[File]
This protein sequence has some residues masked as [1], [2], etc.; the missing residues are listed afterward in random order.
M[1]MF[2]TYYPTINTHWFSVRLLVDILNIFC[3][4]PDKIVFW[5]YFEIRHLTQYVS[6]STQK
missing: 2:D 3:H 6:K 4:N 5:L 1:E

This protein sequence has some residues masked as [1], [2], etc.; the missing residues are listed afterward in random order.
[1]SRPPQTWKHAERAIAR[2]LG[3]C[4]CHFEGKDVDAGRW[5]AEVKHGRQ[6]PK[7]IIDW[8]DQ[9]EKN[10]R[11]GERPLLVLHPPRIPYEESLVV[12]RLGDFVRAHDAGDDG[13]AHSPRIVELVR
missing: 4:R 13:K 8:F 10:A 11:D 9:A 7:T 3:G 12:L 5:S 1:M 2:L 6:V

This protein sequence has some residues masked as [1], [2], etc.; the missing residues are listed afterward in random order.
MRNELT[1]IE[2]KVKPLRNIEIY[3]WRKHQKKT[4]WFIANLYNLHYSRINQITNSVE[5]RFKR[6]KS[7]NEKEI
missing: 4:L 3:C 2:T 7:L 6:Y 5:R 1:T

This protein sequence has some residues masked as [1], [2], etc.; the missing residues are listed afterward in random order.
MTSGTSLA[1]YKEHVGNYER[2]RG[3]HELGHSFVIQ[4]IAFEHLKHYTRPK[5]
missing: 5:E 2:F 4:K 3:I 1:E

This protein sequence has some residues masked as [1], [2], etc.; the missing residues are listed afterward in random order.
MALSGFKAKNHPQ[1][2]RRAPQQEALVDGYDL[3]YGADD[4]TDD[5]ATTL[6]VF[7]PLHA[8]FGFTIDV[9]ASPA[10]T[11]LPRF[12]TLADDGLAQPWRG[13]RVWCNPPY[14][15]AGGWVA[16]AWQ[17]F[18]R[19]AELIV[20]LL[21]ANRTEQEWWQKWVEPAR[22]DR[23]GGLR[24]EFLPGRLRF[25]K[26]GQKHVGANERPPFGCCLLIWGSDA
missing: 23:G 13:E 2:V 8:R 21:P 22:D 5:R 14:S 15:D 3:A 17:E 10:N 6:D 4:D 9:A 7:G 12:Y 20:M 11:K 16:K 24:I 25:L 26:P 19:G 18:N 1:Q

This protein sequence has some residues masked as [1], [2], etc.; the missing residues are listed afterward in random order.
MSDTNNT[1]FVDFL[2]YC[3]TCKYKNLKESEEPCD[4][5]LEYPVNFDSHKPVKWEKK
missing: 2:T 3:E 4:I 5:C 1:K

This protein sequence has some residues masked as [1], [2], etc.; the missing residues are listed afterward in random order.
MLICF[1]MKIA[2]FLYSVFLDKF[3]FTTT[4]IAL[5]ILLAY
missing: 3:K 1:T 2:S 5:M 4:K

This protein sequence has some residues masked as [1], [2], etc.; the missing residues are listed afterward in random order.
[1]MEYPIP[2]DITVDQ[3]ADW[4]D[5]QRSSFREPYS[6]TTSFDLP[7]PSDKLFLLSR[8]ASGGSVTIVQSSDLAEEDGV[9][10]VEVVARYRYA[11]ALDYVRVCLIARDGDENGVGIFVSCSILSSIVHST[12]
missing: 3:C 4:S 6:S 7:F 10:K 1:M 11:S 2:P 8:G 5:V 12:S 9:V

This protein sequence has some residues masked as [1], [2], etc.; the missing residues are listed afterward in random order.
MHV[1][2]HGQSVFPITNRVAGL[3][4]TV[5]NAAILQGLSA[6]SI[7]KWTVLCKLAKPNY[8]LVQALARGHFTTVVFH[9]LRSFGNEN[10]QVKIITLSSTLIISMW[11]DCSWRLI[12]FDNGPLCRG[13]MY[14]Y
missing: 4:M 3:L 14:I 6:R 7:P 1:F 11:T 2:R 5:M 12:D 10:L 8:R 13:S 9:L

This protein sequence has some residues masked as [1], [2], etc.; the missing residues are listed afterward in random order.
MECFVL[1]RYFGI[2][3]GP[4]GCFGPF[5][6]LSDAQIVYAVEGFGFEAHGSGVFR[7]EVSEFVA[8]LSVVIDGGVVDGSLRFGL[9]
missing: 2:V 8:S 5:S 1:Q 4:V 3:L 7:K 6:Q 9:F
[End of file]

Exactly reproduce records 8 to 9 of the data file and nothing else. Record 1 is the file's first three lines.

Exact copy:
This protein sequence has some residues masked as [1], [2], etc.; the missing residues are listed afterward in random order.
[1]MEYPIP[2]DITVDQ[3]ADW[4]D[5]QRSSFREPYS[6]TTSFDLP[7]PSDKLFLLSR[8]ASGGSVTIVQSSDLAEEDGV[9][10]VEVVARYRYA[11]ALDYVRVCLIARDGDENGVGIFVSCSILSSIVHST[12]
missing: 3:C 4:S 6:S 7:F 10:K 1:M 11:S 2:P 8:G 5:V 12:S 9:V

This protein sequence has some residues masked as [1], [2], etc.; the missing residues are listed afterward in random order.
MHV[1][2]HGQSVFPITNRVAGL[3][4]TV[5]NAAILQGLSA[6]SI[7]KWTVLCKLAKPNY[8]LVQALARGHFTTVVFH[9]LRSFGNEN[10]QVKIITLSSTLIISMW[11]DCSWRLI[12]FDNGPLCRG[13]MY[14]Y
missing: 4:M 3:L 14:I 6:R 7:P 1:F 11:T 2:R 5:M 12:D 10:L 8:R 13:S 9:L